Wednesday, March 4, 2009


In order to manipulate callback event of DOM objects, Asp.Net Ajax comes with a handy set of functions. One of such handy method is the $addHandler method. Usage is straight forward. The syntax is:

$addHandler(domObject, eventName, callbackFunction);

Everything works perfectly. The only problem is when you use the function with the callback method as a method within an object, 

For example, we have a class:

var TestClass = function() {
   this.testVar = “Test Variable”;

TestClass.prototype = {
   testFunction: function() {

Now, if we have a DOM element with ID ‘TestElement’, we could register the click event of the element using:

$addHandler($get(‘TestElement’), ‘click’, this.testFunction);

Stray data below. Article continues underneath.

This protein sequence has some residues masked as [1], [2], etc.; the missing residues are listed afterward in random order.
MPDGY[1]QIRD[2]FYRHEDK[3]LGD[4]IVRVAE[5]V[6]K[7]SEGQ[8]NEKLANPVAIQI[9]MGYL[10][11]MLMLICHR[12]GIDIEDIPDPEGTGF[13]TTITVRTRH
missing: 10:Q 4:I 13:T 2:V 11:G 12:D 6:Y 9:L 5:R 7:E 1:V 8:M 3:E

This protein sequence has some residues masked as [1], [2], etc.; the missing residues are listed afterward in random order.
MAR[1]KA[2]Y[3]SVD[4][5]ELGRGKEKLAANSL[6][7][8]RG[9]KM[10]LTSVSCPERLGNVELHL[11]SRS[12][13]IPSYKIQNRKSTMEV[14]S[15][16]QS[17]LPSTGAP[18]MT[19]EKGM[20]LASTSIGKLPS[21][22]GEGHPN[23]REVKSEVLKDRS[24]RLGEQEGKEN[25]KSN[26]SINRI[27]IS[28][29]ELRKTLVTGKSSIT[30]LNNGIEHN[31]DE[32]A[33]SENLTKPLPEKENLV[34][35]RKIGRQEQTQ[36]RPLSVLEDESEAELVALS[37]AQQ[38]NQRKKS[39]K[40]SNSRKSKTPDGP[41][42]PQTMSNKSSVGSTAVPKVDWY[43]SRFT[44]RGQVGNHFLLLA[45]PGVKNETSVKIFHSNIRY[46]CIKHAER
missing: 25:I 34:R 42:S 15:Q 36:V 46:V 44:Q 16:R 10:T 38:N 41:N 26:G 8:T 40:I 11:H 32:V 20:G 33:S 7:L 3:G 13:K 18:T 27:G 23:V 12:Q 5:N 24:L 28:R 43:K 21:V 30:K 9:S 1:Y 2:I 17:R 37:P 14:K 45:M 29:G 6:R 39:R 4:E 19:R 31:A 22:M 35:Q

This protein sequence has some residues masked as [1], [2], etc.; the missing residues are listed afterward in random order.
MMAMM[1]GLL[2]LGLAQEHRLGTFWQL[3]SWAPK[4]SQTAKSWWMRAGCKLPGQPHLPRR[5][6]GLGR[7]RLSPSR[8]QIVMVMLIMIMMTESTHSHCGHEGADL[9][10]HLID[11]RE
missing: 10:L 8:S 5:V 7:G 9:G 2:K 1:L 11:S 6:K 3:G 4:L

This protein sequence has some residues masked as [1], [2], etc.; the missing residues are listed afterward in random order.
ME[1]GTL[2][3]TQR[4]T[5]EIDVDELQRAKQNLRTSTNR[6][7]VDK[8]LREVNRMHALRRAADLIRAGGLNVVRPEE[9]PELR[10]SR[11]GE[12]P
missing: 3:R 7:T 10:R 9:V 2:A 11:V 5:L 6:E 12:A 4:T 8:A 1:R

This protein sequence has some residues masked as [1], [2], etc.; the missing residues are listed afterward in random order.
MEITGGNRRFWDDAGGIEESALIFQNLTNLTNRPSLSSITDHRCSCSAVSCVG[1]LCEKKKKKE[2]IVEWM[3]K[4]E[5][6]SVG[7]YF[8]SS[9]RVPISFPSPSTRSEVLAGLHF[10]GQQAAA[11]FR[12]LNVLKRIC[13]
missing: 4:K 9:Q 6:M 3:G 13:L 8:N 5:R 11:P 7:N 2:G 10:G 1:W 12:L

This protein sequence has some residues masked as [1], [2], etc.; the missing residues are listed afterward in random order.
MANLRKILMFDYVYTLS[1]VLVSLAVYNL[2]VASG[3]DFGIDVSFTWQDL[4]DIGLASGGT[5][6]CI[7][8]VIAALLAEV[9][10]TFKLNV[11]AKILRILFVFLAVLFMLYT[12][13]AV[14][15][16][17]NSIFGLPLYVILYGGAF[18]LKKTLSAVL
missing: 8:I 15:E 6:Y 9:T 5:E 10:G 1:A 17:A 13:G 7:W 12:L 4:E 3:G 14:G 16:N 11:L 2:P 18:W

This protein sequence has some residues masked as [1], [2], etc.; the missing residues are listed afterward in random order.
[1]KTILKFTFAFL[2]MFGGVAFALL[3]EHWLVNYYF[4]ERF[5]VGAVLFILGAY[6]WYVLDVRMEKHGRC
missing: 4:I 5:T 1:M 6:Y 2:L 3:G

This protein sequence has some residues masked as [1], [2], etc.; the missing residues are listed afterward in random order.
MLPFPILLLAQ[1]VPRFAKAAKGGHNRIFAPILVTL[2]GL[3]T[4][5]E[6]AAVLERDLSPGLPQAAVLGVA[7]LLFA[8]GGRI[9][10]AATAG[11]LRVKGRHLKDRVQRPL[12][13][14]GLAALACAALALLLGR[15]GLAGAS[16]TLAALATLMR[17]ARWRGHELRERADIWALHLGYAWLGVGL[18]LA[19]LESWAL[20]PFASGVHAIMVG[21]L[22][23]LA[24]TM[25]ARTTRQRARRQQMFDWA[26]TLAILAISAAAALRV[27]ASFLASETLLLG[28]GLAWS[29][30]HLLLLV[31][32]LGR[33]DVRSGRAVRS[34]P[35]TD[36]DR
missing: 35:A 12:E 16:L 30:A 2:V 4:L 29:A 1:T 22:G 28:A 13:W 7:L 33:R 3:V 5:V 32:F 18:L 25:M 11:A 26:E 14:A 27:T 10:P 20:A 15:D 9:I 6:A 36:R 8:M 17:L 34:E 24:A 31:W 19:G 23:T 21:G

When clicked, the element will show a dialog box ‘Undefined’. This is because, when an element is ‘clicked’, within the callback method, this refers to the instance of the event object. Since the event object instance does not have a variable called testVar, we get an ‘undefined’ prompt.

To overcome this limitation, we have the Function.createDelegate method. The format of this method is:

Function.createDeleagte(instance, event, callbackMethod);

This essential creates a wrapper function around the callback-method. When the wrapper function is called by the event handler, it delegates the call to the callbackMethod in the proper manner so that the this keyword will refer to object instance, which was provided as the first parameter to the createDelegate method. An example usage would be:

var del = Function.createDelegate(this, this.testFunction);
$addHandler($get(‘TestElement’), ‘click’, del);

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